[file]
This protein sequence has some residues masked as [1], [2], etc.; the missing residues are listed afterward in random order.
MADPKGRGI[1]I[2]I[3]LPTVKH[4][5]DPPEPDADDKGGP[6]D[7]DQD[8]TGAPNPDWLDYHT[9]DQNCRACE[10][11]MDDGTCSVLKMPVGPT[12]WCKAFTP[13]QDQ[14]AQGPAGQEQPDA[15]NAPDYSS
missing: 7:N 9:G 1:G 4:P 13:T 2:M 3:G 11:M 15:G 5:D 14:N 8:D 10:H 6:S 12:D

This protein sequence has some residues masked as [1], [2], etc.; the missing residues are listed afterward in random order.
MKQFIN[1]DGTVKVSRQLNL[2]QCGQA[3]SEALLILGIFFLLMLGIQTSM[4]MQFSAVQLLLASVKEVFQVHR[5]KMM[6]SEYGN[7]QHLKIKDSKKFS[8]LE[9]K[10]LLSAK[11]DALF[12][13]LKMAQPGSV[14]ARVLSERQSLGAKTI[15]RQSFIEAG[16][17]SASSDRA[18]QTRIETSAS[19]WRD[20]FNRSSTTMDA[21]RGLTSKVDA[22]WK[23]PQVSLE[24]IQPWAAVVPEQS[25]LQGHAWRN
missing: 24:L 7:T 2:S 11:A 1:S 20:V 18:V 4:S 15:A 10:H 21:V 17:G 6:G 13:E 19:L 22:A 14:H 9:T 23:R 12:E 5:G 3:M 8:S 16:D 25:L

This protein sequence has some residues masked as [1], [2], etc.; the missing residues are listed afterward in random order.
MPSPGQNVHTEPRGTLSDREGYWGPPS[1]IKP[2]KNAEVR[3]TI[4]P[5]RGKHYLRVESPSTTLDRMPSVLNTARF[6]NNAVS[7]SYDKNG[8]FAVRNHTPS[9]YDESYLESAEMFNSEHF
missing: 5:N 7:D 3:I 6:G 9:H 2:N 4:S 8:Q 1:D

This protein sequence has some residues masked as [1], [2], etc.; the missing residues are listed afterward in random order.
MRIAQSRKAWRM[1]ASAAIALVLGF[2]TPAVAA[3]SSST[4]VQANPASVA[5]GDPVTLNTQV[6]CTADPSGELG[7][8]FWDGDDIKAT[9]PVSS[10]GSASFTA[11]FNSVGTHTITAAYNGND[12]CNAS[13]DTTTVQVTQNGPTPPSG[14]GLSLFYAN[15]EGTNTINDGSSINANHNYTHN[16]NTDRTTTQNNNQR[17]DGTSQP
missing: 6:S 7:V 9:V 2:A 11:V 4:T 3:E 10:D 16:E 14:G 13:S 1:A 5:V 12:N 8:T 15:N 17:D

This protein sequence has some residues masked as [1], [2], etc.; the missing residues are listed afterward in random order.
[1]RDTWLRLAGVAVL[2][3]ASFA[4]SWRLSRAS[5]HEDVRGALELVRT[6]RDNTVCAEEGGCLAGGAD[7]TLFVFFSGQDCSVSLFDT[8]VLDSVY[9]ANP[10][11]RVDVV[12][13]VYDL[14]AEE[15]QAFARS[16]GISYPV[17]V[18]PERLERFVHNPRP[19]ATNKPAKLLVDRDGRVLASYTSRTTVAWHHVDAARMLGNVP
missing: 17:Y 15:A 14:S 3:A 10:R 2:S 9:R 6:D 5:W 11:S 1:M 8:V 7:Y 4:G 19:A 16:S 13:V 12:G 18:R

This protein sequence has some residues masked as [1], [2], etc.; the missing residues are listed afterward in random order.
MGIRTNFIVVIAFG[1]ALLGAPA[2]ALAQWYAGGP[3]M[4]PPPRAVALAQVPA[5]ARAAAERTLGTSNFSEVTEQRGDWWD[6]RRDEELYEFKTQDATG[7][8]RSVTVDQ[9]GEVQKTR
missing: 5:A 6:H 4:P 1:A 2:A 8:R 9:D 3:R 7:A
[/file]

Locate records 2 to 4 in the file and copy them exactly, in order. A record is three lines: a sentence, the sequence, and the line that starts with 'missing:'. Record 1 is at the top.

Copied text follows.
This protein sequence has some residues masked as [1], [2], etc.; the missing residues are listed afterward in random order.
MKQFIN[1]DGTVKVSRQLNL[2]QCGQA[3]SEALLILGIFFLLMLGIQTSM[4]MQFSAVQLLLASVKEVFQVHR[5]KMM[6]SEYGN[7]QHLKIKDSKKFS[8]LE[9]K[10]LLSAK[11]DALF[12][13]LKMAQPGSV[14]ARVLSERQSLGAKTI[15]RQSFIEAG[16][17]SASSDRA[18]QTRIETSAS[19]WRD[20]FNRSSTTMDA[21]RGLTSKVDA[22]WK[23]PQVSLE[24]IQPWAAVVPEQS[25]LQGHAWRN
missing: 24:L 7:T 2:S 11:A 1:S 20:V 18:V 4:S 15:A 10:H 21:V 17:G 6:G 13:E 19:L 22:A 14:H 9:T 23:R 12:E 5:G 3:M 8:S 16:D 25:L

This protein sequence has some residues masked as [1], [2], etc.; the missing residues are listed afterward in random order.
MPSPGQNVHTEPRGTLSDREGYWGPPS[1]IKP[2]KNAEVR[3]TI[4]P[5]RGKHYLRVESPSTTLDRMPSVLNTARF[6]NNAVS[7]SYDKNG[8]FAVRNHTPS[9]YDESYLESAEMFNSEHF
missing: 5:N 7:D 3:I 6:G 9:H 2:N 4:S 8:Q 1:D

This protein sequence has some residues masked as [1], [2], etc.; the missing residues are listed afterward in random order.
MRIAQSRKAWRM[1]ASAAIALVLGF[2]TPAVAA[3]SSST[4]VQANPASVA[5]GDPVTLNTQV[6]CTADPSGELG[7][8]FWDGDDIKAT[9]PVSS[10]GSASFTA[11]FNSVGTHTITAAYNGND[12]CNAS[13]DTTTVQVTQNGPTPPSG[14]GLSLFYAN[15]EGTNTINDGSSINANHNYTHN[16]NTDRTTTQNNNQR[17]DGTSQP
missing: 6:S 7:V 9:V 2:A 11:V 4:T 3:E 10:D 16:E 14:G 13:S 1:A 5:V 12:N 8:T 15:N 17:D